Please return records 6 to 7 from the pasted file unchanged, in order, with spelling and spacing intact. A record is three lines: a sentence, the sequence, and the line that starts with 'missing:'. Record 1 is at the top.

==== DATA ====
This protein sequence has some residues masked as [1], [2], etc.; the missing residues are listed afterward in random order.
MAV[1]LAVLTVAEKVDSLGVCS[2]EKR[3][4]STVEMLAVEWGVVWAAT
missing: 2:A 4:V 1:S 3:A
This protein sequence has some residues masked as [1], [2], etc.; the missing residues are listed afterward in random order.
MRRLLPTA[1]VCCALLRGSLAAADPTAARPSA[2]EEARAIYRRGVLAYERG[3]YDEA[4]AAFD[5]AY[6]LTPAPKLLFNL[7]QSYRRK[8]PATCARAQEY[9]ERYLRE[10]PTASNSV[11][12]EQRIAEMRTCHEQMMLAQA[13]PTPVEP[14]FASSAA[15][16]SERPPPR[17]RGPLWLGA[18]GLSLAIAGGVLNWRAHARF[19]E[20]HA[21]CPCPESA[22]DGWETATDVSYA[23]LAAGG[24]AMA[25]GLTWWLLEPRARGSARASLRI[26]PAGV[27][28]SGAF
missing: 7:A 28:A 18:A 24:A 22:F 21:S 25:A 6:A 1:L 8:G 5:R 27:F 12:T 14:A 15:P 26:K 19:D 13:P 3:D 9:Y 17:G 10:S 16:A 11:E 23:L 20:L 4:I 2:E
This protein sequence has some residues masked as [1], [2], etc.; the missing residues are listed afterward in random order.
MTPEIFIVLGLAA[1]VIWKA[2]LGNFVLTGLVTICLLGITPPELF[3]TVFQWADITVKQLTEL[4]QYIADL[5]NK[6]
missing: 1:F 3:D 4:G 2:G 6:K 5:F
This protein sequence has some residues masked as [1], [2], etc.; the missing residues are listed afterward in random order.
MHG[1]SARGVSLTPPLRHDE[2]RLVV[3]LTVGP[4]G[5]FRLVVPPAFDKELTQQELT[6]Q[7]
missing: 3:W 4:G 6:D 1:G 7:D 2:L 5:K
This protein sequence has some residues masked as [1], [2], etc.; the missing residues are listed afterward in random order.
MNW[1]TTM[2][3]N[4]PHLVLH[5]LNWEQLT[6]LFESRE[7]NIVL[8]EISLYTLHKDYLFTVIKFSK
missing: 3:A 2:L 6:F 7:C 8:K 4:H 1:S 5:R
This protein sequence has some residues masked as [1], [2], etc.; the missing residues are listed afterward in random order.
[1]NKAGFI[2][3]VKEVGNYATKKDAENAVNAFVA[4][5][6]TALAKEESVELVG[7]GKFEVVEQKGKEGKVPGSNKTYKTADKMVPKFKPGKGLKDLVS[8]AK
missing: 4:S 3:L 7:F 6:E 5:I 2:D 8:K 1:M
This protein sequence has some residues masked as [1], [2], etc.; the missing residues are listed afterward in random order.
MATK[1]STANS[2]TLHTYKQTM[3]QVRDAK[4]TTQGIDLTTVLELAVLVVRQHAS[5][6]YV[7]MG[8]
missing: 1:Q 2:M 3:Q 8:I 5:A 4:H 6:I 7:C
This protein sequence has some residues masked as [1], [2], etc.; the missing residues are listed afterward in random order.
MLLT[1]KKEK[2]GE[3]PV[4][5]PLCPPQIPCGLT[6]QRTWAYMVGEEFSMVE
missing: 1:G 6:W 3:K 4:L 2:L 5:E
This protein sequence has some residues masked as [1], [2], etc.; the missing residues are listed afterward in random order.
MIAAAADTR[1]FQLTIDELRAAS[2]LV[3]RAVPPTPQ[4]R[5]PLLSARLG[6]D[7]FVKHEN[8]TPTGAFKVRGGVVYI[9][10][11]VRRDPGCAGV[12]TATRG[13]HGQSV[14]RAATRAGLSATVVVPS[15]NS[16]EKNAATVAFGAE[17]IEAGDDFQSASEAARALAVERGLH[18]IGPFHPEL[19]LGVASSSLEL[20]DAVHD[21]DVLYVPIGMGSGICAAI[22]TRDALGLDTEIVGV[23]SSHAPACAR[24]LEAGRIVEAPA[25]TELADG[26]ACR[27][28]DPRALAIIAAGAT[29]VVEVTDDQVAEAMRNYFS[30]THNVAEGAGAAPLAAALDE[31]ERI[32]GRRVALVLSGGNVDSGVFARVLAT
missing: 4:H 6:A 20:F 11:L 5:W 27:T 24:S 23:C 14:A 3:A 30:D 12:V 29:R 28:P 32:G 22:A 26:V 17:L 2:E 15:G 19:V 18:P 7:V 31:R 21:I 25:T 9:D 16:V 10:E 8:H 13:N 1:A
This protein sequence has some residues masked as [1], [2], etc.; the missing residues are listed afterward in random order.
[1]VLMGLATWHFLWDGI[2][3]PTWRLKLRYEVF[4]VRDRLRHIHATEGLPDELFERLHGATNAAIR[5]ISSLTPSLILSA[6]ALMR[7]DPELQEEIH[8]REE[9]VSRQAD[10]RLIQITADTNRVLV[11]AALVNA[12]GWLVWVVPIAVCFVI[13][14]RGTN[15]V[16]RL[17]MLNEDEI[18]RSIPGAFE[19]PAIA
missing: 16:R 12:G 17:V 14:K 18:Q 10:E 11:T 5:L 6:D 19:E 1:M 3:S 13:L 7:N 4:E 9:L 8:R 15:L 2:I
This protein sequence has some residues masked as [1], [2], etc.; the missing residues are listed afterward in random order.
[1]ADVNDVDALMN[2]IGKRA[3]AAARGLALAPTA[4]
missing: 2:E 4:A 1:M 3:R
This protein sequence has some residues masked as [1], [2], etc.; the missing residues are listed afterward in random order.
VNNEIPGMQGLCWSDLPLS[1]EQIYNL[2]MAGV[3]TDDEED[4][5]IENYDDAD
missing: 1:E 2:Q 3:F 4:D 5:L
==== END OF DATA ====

This protein sequence has some residues masked as [1], [2], etc.; the missing residues are listed afterward in random order.
[1]NKAGFI[2][3]VKEVGNYATKKDAENAVNAFVA[4][5][6]TALAKEESVELVG[7]GKFEVVEQKGKEGKVPGSNKTYKTADKMVPKFKPGKGLKDLVS[8]AK
missing: 4:S 3:L 7:F 6:E 5:I 2:D 8:K 1:M
This protein sequence has some residues masked as [1], [2], etc.; the missing residues are listed afterward in random order.
MATK[1]STANS[2]TLHTYKQTM[3]QVRDAK[4]TTQGIDLTTVLELAVLVVRQHAS[5][6]YV[7]MG[8]
missing: 1:Q 2:M 3:Q 8:I 5:A 4:H 6:I 7:C